Facing opposition from some airlines and Democratic senators, Rep. Burgess Owens of Utah introduced an amendment in front of the House Committee on Rules Monday that would increase the number of incoming and outgoing flights to the Washington, D.C., airport.

“It adds an additional seven round-trip flights from Ronald Reagan National Airport,” Owens, a Republican who represents Utah’s 4th Congressional District, said in his remarks on the House floor. “That equates to one route for each airline currently operating out of DCA. Not 28 routes, as was originally requested. Not 14, which was a reasonable compromise, but seven, one route for each carrier.”

“What is the result of each carrier having one route? It mitigates the high cost millions of Americans must budget to visit our national capital,” he said.

Why are there restrictions on flights from Ronald Reagan National Airport?

This amendment — added to the Federal Aviation Administration reauthorization bill — seeks to increase supply and competition, and lower ticket prices, Owens said.

Owens said in his remarks the proposed 2% increase in air traffic at the airport poses no threat to existing services and flight routes. He also cited a study that says the airport can handle 90 additional flights, though the amendment only proposes seven more.

Ronald Reagan National Airport falls under the jurisdiction of the federal government and enforces a “perimeter rule,” established in the late 1960s, which limits nonstop flights originating more than 1,250 miles from the airport.

“A nearly 60-year-old, federally-imposed perimeter rule has made Washington Reagan one of the most expensive airports in the country. It’s also the only airport in our nation that has been sheltered from the benefits of the free market by D.C. legislators,” Owens said. “This bipartisan effort will begin to modernize the arbitrary, protectionist federal policies put in place for the economic protection of one airport and one airline.”

Apart from serving locals and tourists, lawmakers have a vested interest in this airport that sits four miles away from Capitol Hill.

Meanwhile, the neighboring Dulles International Airport, roughly 45 minutes away from the Hill, handles most of the long-haul domestic and international flights.

Delta and Southwest Airlines said they would support Owens’ amendment to add seven more round-trip flights a day from the airport, according to Reuters. Meanwhile, United Airlines, which has a dominant hold over long-haul flights from the neighboring Dulles Airport, said that these additional flights would “increase delays and cancellations.”

Politico noted that American Airlines also has a large presence at Dulles Airport and aligns with United on the issue.

The amendment faces opposition in Senate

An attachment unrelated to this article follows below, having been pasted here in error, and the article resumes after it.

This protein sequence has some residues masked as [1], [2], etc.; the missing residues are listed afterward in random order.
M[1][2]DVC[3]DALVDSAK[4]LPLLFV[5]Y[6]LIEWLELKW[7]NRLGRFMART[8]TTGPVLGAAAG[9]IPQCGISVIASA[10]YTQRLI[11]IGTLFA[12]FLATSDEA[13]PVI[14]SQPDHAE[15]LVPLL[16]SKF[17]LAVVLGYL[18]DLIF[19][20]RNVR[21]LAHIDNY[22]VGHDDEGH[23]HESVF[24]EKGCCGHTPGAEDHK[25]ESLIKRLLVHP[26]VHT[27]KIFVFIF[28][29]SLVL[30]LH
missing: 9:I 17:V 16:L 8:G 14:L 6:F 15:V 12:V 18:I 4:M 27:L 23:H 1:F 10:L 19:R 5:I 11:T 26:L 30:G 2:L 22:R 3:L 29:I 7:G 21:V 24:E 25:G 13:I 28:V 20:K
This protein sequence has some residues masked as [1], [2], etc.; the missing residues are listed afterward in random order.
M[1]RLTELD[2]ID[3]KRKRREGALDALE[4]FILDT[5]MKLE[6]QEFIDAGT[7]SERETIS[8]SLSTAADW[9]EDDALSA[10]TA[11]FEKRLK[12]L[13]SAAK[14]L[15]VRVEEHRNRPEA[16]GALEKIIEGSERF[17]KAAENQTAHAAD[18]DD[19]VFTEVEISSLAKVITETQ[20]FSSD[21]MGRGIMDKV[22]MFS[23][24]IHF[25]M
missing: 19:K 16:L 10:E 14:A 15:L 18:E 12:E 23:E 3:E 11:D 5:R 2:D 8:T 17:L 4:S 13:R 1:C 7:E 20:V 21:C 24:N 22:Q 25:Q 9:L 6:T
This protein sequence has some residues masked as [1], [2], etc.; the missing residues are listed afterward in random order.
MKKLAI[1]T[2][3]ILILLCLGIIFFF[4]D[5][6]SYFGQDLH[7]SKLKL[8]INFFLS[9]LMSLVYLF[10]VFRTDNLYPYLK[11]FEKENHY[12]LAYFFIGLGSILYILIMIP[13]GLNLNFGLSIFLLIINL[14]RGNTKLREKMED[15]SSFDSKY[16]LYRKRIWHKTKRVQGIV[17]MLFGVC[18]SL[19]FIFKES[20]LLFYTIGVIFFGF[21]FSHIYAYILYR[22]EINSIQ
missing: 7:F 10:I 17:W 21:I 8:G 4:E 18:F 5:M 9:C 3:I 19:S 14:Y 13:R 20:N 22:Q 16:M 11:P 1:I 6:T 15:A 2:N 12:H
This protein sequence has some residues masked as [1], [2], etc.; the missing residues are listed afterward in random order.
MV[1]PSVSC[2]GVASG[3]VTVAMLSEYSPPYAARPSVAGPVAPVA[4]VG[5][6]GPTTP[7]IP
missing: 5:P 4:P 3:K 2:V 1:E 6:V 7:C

Owens held a press conference Tuesday, and he was joined by other supporters of the amendment, including Rep. Buddy Carter, R-Ga., Rep. Veronica Escobar, D-Texas, and Rep. Chip Roy, R-Texas.

Roy said he represents San Antonio, the seventh-largest city in the country and home to the largest joint base as well as numerous other military installations, “and it does not have a direct flight to Reagan National.”

“That’s ridiculous and that is a product of an old rule that was arbitrary.”

The House is scheduled to vote on its version of the FAA reauthorization bill this week. Roy indicated that Sen. Ted Cruz, R-Texas, the ranking member of the Senate Committee on Commerce, will help shepherd the bill through the upper chamber.

But there will be resistance ahead. Sen. Mark Warner, D-Va., has threatened to oppose the reauthorization of the FAA if it includes additional long-distance flights at the airport. He is joined by other Democratic senators from Virginia and Maryland.

“We need an FAA reauthorization bill,” Warner said, adding that if the legislation causes disturbance to the balance between other airports in the area, “I’m going to do everything I can to make sure that bill does not become the law.”

View Comments

Metropolitan Washington Airports Authority President Jack Potter said that the proposal would add more stress to an already “challenged airport.”

“It’s the busiest runway in America and what’s being proposed is additional flights that would bring 3 to 4 million more passengers. We do not have the capacity to handle this,” Potter said, per Politico.

But, Owens said during the press conference, “Every American should have the opportunity to visit our nation’s capital and witness their government in action.”

“The key, though, is once the competition gets in there, it should impact an entire country, and people who may be able to come, for instance, to Salt Lake City.”

Join the Conversation
Looking for comments?
Find comments in their new home! Click the buttons at the top or within the article to view them — or use the button below for quick access.